The Welt Zeitung has an exciting interview with Johannes on electricity guzzlers in our kitchens. Here is an excerpt with simple electricity-saving tips.
“There are differences in electric stoves: Cast-iron cooktops consume the most electricity because a lot of metal is heated. Glass ceramic cooktops are more efficient, and induction cooktops consume up to 40 percent less electricity than cast iron. “Here, the energy goes directly into the pot; nothing gets unnecessarily hot,” says Johannes Jungwirth, technical director of VK Energie, a company that optimizes energy systems.
This is comparable to the microwave oven. It is one of the power consumers, but because of its short use, it has a special role. “It generates direct heat. From an energy point of view, that’s ideal,” says Jungwirth.
And other kitchen appliances? The exhaust hood has a low consumption. Energy guzzlers are the refrigerator or the freezer combination, because they are continuous runners and stay on 365 days a year. Fifteen years ago, the refrigerator may have been a top model. A new medium-size refrigerator with decent energy effi ciency uses about 90 to 125 kWh per year, which adds up to 48 to 60 euros. The old refrigerator, on the other hand, draws about 330 kWh, the equivalent of 159 euros. Expert Jungwirth says: “But obvious things also play a role: Does the refrigerator have an ice compartment that you hardly ever use? Or can you set it two degrees warmer?”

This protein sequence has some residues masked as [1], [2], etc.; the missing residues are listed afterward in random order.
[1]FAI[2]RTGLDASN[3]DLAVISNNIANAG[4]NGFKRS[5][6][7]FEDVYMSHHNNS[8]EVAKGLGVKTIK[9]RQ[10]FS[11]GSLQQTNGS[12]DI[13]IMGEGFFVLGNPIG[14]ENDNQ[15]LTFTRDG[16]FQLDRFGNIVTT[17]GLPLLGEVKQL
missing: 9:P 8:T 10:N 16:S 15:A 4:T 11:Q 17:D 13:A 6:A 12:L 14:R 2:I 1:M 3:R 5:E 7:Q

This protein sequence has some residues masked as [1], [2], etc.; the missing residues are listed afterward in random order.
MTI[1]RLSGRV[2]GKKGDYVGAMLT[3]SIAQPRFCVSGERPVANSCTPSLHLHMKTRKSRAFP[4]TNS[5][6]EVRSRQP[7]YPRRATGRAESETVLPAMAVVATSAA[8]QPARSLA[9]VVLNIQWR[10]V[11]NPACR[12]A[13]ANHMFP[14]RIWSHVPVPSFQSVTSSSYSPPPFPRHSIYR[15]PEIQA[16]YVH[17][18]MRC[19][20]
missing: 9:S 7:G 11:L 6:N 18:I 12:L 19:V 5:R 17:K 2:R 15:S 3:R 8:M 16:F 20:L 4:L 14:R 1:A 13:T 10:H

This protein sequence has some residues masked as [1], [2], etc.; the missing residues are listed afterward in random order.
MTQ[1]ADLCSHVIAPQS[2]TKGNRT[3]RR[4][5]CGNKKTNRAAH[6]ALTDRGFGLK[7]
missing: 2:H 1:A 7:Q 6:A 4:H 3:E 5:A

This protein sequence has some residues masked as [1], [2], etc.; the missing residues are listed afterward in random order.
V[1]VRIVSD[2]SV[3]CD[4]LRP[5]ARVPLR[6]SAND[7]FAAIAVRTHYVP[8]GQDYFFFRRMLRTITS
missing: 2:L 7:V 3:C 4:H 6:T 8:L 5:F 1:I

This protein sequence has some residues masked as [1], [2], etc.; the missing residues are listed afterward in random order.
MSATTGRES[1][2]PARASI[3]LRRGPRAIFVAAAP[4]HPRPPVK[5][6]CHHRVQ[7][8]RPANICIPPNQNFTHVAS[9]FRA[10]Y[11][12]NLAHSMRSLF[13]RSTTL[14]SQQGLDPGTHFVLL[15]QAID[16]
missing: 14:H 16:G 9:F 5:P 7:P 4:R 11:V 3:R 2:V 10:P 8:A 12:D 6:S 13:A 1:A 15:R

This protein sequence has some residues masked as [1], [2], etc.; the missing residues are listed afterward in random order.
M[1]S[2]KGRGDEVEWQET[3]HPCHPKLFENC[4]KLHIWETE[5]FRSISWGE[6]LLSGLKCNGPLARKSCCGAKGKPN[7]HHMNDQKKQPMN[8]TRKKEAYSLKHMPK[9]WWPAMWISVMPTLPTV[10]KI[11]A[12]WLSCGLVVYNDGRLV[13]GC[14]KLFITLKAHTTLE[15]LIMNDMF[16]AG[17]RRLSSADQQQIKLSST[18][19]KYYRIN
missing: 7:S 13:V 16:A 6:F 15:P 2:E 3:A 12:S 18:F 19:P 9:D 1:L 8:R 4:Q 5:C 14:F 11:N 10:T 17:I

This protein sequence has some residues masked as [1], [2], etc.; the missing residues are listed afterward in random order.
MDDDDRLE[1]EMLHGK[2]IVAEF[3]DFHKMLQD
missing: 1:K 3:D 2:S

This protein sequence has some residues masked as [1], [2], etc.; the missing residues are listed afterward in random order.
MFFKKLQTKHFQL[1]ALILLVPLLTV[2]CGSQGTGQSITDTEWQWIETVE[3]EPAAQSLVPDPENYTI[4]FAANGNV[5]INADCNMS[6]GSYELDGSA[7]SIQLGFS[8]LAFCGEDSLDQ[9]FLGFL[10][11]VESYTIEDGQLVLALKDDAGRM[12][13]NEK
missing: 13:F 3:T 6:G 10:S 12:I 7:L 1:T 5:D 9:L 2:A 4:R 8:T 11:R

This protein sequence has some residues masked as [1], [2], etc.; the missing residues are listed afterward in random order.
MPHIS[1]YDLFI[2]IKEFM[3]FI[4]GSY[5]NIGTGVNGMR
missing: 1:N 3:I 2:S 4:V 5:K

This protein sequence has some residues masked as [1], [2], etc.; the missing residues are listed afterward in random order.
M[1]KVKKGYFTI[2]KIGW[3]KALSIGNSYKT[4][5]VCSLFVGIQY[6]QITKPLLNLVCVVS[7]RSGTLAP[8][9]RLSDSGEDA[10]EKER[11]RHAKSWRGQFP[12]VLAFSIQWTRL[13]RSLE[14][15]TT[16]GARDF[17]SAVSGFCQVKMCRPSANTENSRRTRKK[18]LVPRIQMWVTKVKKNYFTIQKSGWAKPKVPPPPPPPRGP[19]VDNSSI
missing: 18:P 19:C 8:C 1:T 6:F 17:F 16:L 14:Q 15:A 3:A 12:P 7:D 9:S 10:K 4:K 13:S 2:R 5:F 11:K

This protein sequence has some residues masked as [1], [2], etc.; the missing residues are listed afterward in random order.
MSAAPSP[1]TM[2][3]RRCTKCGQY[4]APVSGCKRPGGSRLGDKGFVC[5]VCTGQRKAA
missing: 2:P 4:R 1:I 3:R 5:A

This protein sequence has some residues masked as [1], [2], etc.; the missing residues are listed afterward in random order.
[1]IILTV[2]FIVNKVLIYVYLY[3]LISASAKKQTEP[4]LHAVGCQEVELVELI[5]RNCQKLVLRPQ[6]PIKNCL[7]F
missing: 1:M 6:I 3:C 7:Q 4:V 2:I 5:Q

True luxury is afforded to those who cook their breakfast egg in a water pot. First you heat up two liters of water, then you put the egg in for five minutes, and finally you pour the water away. Jungwirth calls this insanity, and Büning-Fesel prefers to bake or boil larger portions and freeze the rest. That way, you’re also using the biggest and second-biggest power guzzlers in the household.”